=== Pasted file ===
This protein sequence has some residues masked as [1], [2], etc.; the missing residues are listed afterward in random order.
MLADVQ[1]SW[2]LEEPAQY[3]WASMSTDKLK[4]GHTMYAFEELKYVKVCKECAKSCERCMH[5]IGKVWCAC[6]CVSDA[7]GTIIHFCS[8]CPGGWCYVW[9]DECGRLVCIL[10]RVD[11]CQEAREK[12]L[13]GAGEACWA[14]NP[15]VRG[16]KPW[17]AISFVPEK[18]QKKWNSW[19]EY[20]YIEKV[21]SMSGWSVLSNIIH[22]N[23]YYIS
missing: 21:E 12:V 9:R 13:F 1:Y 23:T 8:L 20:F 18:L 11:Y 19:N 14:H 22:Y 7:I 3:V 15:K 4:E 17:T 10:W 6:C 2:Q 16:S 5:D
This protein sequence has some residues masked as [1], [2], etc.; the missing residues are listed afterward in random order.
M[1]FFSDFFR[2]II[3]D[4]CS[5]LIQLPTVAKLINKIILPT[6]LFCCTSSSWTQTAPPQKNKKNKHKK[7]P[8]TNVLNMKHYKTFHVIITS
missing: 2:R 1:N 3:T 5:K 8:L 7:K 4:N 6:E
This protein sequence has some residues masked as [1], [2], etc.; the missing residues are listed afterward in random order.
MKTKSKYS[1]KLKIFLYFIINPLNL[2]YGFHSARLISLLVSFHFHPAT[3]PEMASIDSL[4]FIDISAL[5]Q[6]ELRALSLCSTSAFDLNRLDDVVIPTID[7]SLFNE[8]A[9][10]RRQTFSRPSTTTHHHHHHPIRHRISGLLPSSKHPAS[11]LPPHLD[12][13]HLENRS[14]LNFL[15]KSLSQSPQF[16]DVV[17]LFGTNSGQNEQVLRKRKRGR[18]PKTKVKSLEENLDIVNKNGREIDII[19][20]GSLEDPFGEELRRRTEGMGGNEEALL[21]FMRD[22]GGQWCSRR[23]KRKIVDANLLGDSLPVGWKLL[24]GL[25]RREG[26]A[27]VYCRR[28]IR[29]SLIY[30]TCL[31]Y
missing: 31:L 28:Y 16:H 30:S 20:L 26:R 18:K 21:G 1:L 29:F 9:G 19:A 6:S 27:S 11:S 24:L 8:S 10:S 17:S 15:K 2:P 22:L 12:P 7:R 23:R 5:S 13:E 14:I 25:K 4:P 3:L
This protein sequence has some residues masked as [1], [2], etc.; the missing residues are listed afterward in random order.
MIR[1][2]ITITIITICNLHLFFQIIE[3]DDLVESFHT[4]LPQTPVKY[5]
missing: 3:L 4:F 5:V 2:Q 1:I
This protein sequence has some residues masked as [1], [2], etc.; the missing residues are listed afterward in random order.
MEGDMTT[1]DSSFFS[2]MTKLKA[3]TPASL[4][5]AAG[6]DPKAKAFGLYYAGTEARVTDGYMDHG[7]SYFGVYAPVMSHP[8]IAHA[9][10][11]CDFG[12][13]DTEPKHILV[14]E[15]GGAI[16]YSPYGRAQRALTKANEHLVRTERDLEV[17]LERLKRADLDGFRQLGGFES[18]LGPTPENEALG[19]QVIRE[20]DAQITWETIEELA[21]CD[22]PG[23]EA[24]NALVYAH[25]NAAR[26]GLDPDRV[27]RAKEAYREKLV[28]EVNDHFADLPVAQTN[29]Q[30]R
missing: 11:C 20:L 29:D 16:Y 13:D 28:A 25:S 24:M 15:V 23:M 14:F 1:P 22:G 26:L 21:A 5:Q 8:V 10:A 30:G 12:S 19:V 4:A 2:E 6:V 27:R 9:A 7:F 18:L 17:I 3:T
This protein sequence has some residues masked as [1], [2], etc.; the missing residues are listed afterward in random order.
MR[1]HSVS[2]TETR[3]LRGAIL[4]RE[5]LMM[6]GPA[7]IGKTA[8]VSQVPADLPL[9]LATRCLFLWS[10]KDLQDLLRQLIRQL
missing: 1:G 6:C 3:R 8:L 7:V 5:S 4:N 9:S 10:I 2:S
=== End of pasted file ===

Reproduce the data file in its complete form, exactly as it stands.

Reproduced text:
This protein sequence has some residues masked as [1], [2], etc.; the missing residues are listed afterward in random order.
MLADVQ[1]SW[2]LEEPAQY[3]WASMSTDKLK[4]GHTMYAFEELKYVKVCKECAKSCERCMH[5]IGKVWCAC[6]CVSDA[7]GTIIHFCS[8]CPGGWCYVW[9]DECGRLVCIL[10]RVD[11]CQEAREK[12]L[13]GAGEACWA[14]NP[15]VRG[16]KPW[17]AISFVPEK[18]QKKWNSW[19]EY[20]YIEKV[21]SMSGWSVLSNIIH[22]N[23]YYIS
missing: 21:E 12:V 9:R 13:F 1:Y 23:T 8:L 20:F 18:L 11:Y 19:N 14:H 22:Y 7:I 3:V 15:K 4:E 17:T 10:W 6:C 2:Q 16:S 5:D
This protein sequence has some residues masked as [1], [2], etc.; the missing residues are listed afterward in random order.
M[1]FFSDFFR[2]II[3]D[4]CS[5]LIQLPTVAKLINKIILPT[6]LFCCTSSSWTQTAPPQKNKKNKHKK[7]P[8]TNVLNMKHYKTFHVIITS
missing: 2:R 1:N 3:T 5:K 8:L 7:K 4:N 6:E
This protein sequence has some residues masked as [1], [2], etc.; the missing residues are listed afterward in random order.
MKTKSKYS[1]KLKIFLYFIINPLNL[2]YGFHSARLISLLVSFHFHPAT[3]PEMASIDSL[4]FIDISAL[5]Q[6]ELRALSLCSTSAFDLNRLDDVVIPTID[7]SLFNE[8]A[9][10]RRQTFSRPSTTTHHHHHHPIRHRISGLLPSSKHPAS[11]LPPHLD[12][13]HLENRS[14]LNFL[15]KSLSQSPQF[16]DVV[17]LFGTNSGQNEQVLRKRKRGR[18]PKTKVKSLEENLDIVNKNGREIDII[19][20]GSLEDPFGEELRRRTEGMGGNEEALL[21]FMRD[22]GGQWCSRR[23]KRKIVDANLLGDSLPVGWKLL[24]GL[25]RREG[26]A[27]VYCRR[28]IR[29]SLIY[30]TCL[31]Y
missing: 31:L 28:Y 16:H 30:S 20:L 26:R 18:K 21:G 1:L 29:F 9:G 19:A 6:S 27:S 11:S 24:L 8:S 10:S 17:S 15:K 2:P 22:L 12:P 7:R 23:R 5:S 13:E 14:I 25:K 4:P 3:L
This protein sequence has some residues masked as [1], [2], etc.; the missing residues are listed afterward in random order.
MIR[1][2]ITITIITICNLHLFFQIIE[3]DDLVESFHT[4]LPQTPVKY[5]
missing: 3:L 4:F 5:V 2:Q 1:I
This protein sequence has some residues masked as [1], [2], etc.; the missing residues are listed afterward in random order.
MEGDMTT[1]DSSFFS[2]MTKLKA[3]TPASL[4][5]AAG[6]DPKAKAFGLYYAGTEARVTDGYMDHG[7]SYFGVYAPVMSHP[8]IAHA[9][10][11]CDFG[12][13]DTEPKHILV[14]E[15]GGAI[16]YSPYGRAQRALTKANEHLVRTERDLEV[17]LERLKRADLDGFRQLGGFES[18]LGPTPENEALG[19]QVIRE[20]DAQITWETIEELA[21]CD[22]PG[23]EA[24]NALVYAH[25]NAAR[26]GLDPDRV[27]RAKEAYREKLV[28]EVNDHFADLPVAQTN[29]Q[30]R
missing: 11:C 20:L 29:D 16:Y 13:D 28:A 25:S 24:M 15:V 23:M 14:F 1:P 22:G 26:L 21:A 5:Q 8:V 10:A 30:G 12:S 19:V 4:A 2:E 6:V 27:R 9:A 7:F 18:L 17:I 3:T
This protein sequence has some residues masked as [1], [2], etc.; the missing residues are listed afterward in random order.
MR[1]HSVS[2]TETR[3]LRGAIL[4]RE[5]LMM[6]GPA[7]IGKTA[8]VSQVPADLPL[9]LATRCLFLWS[10]KDLQDLLRQLIRQL
missing: 1:G 6:C 3:R 8:L 7:V 5:S 4:N 9:S 10:I 2:S